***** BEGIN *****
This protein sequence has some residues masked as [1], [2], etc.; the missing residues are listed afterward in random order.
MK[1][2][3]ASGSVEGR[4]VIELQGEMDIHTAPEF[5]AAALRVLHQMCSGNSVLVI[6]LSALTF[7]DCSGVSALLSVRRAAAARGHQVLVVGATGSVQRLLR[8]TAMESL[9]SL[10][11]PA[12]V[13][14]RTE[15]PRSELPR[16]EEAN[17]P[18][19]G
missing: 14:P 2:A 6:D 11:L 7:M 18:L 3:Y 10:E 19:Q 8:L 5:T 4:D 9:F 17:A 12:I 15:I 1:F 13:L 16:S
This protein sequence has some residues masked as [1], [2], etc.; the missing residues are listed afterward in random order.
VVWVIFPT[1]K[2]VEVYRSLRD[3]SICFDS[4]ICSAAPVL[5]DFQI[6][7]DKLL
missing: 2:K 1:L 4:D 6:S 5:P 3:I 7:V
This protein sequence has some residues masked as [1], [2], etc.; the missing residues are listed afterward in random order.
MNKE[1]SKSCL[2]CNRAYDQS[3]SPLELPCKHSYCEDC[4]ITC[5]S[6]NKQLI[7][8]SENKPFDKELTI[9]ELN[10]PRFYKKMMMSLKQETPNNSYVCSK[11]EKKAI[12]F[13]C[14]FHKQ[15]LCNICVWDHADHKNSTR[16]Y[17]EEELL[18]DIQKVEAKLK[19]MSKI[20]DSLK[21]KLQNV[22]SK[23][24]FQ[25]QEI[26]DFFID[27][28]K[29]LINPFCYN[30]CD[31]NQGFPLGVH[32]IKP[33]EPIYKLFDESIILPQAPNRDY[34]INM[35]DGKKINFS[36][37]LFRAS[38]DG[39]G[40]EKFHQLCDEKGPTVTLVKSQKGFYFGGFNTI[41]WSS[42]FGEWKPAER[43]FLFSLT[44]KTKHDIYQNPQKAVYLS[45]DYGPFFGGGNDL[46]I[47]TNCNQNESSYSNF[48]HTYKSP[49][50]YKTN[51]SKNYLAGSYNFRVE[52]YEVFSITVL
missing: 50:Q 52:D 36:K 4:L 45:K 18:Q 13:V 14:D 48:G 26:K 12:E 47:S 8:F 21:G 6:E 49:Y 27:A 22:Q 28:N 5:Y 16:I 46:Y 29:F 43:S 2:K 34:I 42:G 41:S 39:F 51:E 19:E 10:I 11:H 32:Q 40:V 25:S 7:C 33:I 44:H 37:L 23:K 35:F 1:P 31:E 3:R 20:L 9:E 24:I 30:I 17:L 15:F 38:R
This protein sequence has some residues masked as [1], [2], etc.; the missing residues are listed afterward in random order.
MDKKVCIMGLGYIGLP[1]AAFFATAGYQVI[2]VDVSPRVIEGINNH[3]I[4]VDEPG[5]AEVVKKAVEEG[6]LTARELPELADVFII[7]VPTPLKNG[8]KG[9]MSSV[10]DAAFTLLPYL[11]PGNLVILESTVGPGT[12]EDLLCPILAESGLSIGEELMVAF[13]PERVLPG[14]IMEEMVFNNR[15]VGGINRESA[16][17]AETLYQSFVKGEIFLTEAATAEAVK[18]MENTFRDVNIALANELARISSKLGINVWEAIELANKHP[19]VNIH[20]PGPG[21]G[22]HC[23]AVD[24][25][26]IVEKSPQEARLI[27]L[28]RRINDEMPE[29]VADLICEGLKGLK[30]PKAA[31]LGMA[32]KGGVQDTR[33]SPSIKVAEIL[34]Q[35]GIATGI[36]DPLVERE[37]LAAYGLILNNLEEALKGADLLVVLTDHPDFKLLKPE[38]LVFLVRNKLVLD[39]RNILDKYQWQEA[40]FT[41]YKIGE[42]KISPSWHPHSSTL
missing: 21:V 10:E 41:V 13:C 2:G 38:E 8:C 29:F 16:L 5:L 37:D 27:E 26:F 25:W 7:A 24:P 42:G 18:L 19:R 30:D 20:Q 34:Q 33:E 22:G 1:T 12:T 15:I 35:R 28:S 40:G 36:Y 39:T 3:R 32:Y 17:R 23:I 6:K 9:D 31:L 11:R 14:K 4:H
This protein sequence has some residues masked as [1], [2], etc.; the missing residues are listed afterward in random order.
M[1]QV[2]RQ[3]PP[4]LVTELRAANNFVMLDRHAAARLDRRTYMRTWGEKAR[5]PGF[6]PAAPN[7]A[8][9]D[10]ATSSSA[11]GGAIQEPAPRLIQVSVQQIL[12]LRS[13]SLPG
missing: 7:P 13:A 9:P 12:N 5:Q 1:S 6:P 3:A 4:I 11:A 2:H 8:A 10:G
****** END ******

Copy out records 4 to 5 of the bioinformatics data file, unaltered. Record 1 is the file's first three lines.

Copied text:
This protein sequence has some residues masked as [1], [2], etc.; the missing residues are listed afterward in random order.
MDKKVCIMGLGYIGLP[1]AAFFATAGYQVI[2]VDVSPRVIEGINNH[3]I[4]VDEPG[5]AEVVKKAVEEG[6]LTARELPELADVFII[7]VPTPLKNG[8]KG[9]MSSV[10]DAAFTLLPYL[11]PGNLVILESTVGPGT[12]EDLLCPILAESGLSIGEELMVAF[13]PERVLPG[14]IMEEMVFNNR[15]VGGINRESA[16][17]AETLYQSFVKGEIFLTEAATAEAVK[18]MENTFRDVNIALANELARISSKLGINVWEAIELANKHP[19]VNIH[20]PGPG[21]G[22]HC[23]AVD[24][25][26]IVEKSPQEARLI[27]L[28]RRINDEMPE[29]VADLICEGLKGLK[30]PKAA[31]LGMA[32]KGGVQDTR[33]SPSIKVAEIL[34]Q[35]GIATGI[36]DPLVERE[37]LAAYGLILNNLEEALKGADLLVVLTDHPDFKLLKPE[38]LVFLVRNKLVLD[39]RNILDKYQWQEA[40]FT[41]YKIGE[42]KISPSWHPHSSTL
missing: 21:V 10:E 41:V 13:C 2:G 38:E 8:C 29:F 16:L 5:L 37:D 27:E 26:F 25:W 7:A 24:P 42:G 18:L 19:R 30:D 20:Q 34:Q 33:E 22:G 1:T 12:T 15:I 35:R 28:S 40:G 36:Y 39:T 3:R 32:Y 17:R 23:I 6:K 9:D 31:L 11:R 14:K 4:H
This protein sequence has some residues masked as [1], [2], etc.; the missing residues are listed afterward in random order.
M[1]QV[2]RQ[3]PP[4]LVTELRAANNFVMLDRHAAARLDRRTYMRTWGEKAR[5]PGF[6]PAAPN[7]A[8][9]D[10]ATSSSA[11]GGAIQEPAPRLIQVSVQQIL[12]LRS[13]SLPG
missing: 7:P 13:A 9:P 12:N 5:Q 1:S 6:P 3:A 4:I 11:A 2:H 8:A 10:G